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Anchors keep boats tied to a certain point and prevent them from drifting in new directions. Investors often have anchors, too—certain beliefs or points of reference that limit their perspective. And if left unchecked, these anchors may limit our investment opportunities.
Investors don’t necessarily anchor on relevant information, and when they rely too heavily on this information, they may lose sight of other outcomes.
For example, U.S. markets have been on a great run, and some investors have become anchored to the idea that the U.S. markets will continue to lead. But history shows that domestic markets aren’t always in favor. There have been years when international markets led, and the U.S. market lagged. Investors who anchor their portfolios to the U.S. market may miss out on good performance from areas of the world.
Anchoring has been especially prevalent in the fixed income or bond markets in recent years. Since interest rates have been near historic lows, it’s logical to expect that interest rates will be higher in the future. But no one knows when rates might rise. Some investors became anchored to the idea of higher interest rates and decided to sell out of bonds since bond prices fall when interest rates rise. The trouble is, interest rates haven’t risen. This year in fact, rates have fallen and investors who avoided bonds because they were anchored to the idea of higher rates may have missed out on good gains from bonds.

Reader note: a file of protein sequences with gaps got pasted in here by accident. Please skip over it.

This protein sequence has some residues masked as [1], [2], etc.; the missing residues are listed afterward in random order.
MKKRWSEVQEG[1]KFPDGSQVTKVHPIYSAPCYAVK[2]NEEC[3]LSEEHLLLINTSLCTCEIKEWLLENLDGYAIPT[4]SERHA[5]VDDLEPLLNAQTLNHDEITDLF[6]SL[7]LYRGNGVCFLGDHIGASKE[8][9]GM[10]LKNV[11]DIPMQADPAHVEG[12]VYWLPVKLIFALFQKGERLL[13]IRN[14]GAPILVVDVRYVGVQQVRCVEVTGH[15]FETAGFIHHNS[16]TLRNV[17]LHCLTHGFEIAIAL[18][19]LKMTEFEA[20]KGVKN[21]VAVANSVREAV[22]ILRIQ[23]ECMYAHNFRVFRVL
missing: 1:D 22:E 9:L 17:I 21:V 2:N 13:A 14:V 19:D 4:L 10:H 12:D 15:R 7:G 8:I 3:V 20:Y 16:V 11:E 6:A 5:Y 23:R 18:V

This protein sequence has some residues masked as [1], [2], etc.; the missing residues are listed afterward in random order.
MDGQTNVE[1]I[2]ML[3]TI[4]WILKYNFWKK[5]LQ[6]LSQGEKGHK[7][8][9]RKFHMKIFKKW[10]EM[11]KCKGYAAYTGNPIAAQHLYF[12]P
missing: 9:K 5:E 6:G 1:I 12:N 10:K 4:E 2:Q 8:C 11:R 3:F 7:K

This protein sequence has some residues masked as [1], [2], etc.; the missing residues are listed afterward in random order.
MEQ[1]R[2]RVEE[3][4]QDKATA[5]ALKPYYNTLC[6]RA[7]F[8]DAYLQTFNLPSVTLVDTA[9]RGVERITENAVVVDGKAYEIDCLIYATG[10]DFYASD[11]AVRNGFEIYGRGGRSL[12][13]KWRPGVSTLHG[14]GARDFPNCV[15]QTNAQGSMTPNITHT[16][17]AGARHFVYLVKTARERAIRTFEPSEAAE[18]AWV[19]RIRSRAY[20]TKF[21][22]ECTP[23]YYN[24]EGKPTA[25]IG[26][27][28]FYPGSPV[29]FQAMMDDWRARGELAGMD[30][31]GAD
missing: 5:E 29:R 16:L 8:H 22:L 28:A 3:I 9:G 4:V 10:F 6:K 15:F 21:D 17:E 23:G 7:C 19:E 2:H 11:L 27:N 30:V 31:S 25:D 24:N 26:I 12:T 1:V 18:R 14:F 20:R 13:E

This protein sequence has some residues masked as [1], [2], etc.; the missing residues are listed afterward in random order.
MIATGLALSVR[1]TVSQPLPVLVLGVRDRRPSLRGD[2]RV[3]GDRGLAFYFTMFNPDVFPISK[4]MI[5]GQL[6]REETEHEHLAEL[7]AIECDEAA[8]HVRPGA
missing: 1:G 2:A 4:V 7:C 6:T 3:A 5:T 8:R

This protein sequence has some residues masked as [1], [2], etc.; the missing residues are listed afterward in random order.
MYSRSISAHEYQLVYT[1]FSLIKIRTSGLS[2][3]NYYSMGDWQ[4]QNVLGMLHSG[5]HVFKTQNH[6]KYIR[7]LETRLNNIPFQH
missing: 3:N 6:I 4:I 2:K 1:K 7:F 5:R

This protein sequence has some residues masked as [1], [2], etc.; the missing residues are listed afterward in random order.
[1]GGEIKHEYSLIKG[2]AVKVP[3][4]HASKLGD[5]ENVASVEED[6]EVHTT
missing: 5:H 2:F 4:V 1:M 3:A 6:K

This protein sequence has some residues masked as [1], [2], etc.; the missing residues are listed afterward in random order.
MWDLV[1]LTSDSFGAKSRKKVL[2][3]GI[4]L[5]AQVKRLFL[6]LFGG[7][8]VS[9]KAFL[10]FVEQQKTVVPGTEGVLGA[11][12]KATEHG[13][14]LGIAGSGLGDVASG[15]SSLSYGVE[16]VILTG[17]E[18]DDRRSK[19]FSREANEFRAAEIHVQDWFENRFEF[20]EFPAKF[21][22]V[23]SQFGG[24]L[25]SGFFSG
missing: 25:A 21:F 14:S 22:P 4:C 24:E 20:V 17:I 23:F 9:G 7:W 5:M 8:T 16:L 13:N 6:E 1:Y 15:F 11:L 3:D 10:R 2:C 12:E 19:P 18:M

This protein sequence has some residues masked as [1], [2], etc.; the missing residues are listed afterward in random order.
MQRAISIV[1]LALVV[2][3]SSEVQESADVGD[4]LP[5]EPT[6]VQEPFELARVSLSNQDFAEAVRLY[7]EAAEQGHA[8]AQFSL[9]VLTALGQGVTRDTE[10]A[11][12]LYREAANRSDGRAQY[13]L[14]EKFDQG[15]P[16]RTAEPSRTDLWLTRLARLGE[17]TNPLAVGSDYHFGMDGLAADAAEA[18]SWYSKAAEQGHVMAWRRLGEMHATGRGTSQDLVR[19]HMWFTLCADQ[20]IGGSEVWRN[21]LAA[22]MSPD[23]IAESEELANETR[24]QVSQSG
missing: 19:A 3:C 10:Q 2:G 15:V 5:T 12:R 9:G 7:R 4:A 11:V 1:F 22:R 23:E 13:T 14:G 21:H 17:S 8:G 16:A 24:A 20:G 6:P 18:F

Anchoring is usually a way that investors try to deal with uncertainty. Because we can’t know what the future holds, we cling to something that feels assured, like the resilience of U.S. markets or the inevitability of higher interest rates even when these assumptions don’t lead us to make good investment decisions.
Anchors Away: 3 Ways to Counteract Anchoring
How can we make better decisions and avoid getting anchored to one possibility?
1. Follow a disciplined strategy
No one can predict the market. Rather than trying to guess how the market might change in the future, we encourage investors to seek out a strategy like our Upgrading approach that we use to manage the Upgrader Funds. With Upgrading, we aim to invest based on what’s doing well now and we change our portfolios as markets change.
2. Adapt to changing markets
An active strategy like Upgrading aims to help us adapt when markets change. Upgrading invests in mutual funds and ETFs, which make it easy to shift our portfolios when market leadership changes.
3. Consider many possibilities
One way investors can avoid getting anchored to any one area of the stock or bond market is to consider many different areas of the market. If you’re only looking at growth funds, you’re apt to miss out on stronger performance from value funds. If you consider both growth and value funds, you’ll have a better chance at investing in growth funds when they are doing well and investing in value funds when they’re in favor.
That’s why the Upgrading strategy we use to manage the Upgrader Funds includes many different kinds of funds, such as growth and value funds, international and domestic funds, and large- and small-cap funds. We apply this same approach for bond investing, where we evaluate government and corporate bonds, short- and intermediate-term bonds, and lower and higher quality bonds.